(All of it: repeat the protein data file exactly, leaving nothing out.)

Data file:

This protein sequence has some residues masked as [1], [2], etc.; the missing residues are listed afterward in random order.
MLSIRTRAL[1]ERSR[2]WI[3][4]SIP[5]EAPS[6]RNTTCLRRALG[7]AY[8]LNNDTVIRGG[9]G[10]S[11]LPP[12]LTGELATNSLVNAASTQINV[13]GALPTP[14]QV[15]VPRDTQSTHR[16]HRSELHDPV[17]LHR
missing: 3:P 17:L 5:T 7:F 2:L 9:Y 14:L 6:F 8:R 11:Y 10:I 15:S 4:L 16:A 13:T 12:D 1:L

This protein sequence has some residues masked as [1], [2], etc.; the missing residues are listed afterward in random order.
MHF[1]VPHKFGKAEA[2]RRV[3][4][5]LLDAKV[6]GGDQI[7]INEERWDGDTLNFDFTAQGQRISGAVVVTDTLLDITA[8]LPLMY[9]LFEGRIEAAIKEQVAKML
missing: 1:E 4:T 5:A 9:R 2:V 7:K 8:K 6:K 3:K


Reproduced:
This protein sequence has some residues masked as [1], [2], etc.; the missing residues are listed afterward in random order.
MLSIRTRAL[1]ERSR[2]WI[3][4]SIP[5]EAPS[6]RNTTCLRRALG[7]AY[8]LNNDTVIRGG[9]G[10]S[11]LPP[12]LTGELATNSLVNAASTQINV[13]GALPTP[14]QV[15]VPRDTQSTHR[16]HRSELHDPV[17]LHR
missing: 3:P 17:L 5:T 7:F 2:L 9:Y 14:L 6:F 8:R 11:Y 10:I 15:S 4:L 16:A 13:T 12:D 1:L

This protein sequence has some residues masked as [1], [2], etc.; the missing residues are listed afterward in random order.
MHF[1]VPHKFGKAEA[2]RRV[3][4][5]LLDAKV[6]GGDQI[7]INEERWDGDTLNFDFTAQGQRISGAVVVTDTLLDITA[8]LPLMY[9]LFEGRIEAAIKEQVAKML
missing: 1:E 4:T 5:A 9:R 2:V 7:K 8:K 6:K 3:K